Hospitality metrics for the wider Middle East region, meanwhile, were mixed, with occupancy rates going up 3.4 percent to 72.1 percent against ADR falling 5.9 percent to $146.47 and RevPAR shedding 2.6 percent to $105.56.

Indicators for the hotel industry in Africa meanwhile hardly moved as occupancy nudged 0.4 percent higher to 68.1 percent while ADR hardly grew to $110.95 and RevPAR almost steady at $75.60.

Real estate advisor JLL earlier reported that aggregate supply of hotel keys in Riyadh was unchanged at 14,800 during the third quarter sans new property completions during the period, although 550 keys were expected to enter the market before the year ended.

“Upcoming hotels include branded hotels such as Hilton Riyadh King Saud University; Nobu Hotel in the heart of downtown Riyadh and the first property for the brand in the Middle East; Le Meridien Riyadh on King Abdullah Road, and the new Movenpick Riyadh opposite King Abdullah Financial District,” JLL said in its report.


German startup to help Saudi hotels utilize empty spaces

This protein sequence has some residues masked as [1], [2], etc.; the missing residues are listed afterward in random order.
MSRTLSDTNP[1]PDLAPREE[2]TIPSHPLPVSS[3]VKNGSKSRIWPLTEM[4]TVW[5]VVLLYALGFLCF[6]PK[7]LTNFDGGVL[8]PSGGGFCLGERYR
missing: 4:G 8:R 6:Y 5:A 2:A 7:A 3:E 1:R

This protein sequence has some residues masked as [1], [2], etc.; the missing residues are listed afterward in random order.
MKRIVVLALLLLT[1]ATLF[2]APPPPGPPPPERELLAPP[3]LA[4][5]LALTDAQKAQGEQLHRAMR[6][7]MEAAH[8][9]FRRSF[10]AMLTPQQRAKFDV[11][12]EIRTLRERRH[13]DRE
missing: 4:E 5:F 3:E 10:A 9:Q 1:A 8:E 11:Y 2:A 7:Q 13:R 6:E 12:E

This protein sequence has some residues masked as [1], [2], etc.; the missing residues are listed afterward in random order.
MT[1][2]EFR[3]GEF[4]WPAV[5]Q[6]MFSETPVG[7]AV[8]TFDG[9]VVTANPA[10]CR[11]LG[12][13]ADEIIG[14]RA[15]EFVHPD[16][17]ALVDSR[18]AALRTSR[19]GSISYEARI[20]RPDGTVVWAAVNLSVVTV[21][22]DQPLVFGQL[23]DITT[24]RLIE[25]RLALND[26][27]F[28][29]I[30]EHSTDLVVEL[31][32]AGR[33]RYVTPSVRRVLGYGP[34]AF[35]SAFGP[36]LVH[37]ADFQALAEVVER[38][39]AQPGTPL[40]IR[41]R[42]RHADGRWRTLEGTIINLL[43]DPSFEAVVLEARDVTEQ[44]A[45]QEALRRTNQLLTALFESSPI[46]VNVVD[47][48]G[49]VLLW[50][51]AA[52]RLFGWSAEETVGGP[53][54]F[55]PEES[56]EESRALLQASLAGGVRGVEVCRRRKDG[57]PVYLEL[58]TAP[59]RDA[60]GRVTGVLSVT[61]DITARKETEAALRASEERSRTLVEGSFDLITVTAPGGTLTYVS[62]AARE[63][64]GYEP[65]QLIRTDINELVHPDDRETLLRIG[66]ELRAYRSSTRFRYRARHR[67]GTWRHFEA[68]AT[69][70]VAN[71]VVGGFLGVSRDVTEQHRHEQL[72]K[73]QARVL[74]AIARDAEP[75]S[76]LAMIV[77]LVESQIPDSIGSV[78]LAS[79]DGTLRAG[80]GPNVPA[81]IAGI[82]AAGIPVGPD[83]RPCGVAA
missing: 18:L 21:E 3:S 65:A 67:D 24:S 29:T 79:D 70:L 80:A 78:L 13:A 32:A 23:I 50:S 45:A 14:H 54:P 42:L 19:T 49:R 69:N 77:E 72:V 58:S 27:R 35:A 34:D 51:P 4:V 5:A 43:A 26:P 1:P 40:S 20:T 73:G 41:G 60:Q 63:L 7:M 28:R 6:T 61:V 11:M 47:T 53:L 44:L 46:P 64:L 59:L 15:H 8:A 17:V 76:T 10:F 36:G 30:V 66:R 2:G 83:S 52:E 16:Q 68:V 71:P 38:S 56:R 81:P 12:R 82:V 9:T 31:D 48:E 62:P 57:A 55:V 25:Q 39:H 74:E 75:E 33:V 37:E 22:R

German start-up NeuSpace, established during the coronavirus disease (COVID-19) pandemic to help hotels overcome a slump in occupancy rates, is now working in Saudi Arabia. (Shutterstock/File Photo)
German start-up NeuSpace, established during the coronavirus disease (COVID-19) pandemic to help hotels overcome a slump in occupancy rates, is now working in Saudi Arabia. (Shutterstock/File Photo)
Updated 21 January 2021

German startup to help Saudi hotels utilize empty spaces

German start-up NeuSpace, established during the coronavirus disease (COVID-19) pandemic to help hotels overcome a slump in occupancy rates, is now working in Saudi Arabia. (Shutterstock/File Photo)
  • COVID-19 pandemic has brought slump in average hotel occupancy rates in Saudi Arabia

RIYADH: A German start-up established during the coronavirus disease (COVID-19) pandemic to help hotels overcome a slump in occupancy rates is now working in Saudi Arabia.

NeuSpace aims to assist operators in coming up with new ways to generate revenue from their empty spaces.